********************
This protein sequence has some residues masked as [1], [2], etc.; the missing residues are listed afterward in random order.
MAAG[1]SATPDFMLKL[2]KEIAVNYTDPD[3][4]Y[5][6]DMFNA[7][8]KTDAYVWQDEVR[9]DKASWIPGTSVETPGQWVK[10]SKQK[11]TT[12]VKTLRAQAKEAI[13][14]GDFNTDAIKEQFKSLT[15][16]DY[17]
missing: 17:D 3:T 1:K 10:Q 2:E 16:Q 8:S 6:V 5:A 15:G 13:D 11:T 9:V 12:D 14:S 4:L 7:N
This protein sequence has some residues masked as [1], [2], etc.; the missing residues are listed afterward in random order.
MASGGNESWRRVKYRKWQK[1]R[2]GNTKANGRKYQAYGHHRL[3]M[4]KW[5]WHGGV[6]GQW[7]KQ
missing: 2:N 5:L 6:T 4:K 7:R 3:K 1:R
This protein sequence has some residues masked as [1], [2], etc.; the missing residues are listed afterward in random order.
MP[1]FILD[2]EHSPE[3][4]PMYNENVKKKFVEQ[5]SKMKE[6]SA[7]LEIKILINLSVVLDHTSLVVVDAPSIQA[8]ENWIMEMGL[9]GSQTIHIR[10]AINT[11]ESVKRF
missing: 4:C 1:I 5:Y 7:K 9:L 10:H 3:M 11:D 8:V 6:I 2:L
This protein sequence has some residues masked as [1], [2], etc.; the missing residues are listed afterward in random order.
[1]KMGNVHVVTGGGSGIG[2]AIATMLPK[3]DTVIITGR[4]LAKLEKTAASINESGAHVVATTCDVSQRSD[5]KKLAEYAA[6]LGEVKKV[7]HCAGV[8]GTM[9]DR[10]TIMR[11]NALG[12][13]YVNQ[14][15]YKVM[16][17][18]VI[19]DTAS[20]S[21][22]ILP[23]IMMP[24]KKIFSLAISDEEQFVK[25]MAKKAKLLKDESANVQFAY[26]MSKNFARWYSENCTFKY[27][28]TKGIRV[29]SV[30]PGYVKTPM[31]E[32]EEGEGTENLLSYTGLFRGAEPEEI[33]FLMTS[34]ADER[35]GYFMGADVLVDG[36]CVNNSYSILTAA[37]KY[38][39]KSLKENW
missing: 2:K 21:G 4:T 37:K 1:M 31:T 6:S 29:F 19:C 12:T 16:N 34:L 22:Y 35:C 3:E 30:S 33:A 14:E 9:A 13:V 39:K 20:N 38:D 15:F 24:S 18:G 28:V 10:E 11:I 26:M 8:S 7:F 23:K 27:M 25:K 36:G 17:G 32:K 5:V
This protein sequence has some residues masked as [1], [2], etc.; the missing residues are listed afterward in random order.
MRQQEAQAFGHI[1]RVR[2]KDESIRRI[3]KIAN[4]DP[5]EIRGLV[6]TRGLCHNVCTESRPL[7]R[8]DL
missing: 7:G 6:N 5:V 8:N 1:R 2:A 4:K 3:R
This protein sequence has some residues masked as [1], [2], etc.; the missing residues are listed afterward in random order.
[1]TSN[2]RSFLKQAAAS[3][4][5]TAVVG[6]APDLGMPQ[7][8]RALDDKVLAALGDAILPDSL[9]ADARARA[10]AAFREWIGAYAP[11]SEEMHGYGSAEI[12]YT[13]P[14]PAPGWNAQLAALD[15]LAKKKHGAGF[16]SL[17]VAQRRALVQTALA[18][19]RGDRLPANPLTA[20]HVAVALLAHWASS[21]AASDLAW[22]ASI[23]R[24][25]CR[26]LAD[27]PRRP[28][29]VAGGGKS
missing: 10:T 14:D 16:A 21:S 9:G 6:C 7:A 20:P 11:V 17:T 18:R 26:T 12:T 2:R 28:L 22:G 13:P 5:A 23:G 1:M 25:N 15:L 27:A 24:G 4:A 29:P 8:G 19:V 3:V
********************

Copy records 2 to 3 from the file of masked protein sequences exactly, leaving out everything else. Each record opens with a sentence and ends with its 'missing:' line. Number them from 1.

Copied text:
This protein sequence has some residues masked as [1], [2], etc.; the missing residues are listed afterward in random order.
MASGGNESWRRVKYRKWQK[1]R[2]GNTKANGRKYQAYGHHRL[3]M[4]KW[5]WHGGV[6]GQW[7]KQ
missing: 2:N 5:L 6:T 4:K 7:R 3:K 1:R
This protein sequence has some residues masked as [1], [2], etc.; the missing residues are listed afterward in random order.
MP[1]FILD[2]EHSPE[3][4]PMYNENVKKKFVEQ[5]SKMKE[6]SA[7]LEIKILINLSVVLDHTSLVVVDAPSIQA[8]ENWIMEMGL[9]GSQTIHIR[10]AINT[11]ESVKRF
missing: 4:C 1:I 5:Y 7:K 9:L 10:H 3:M 11:D 8:V 6:I 2:L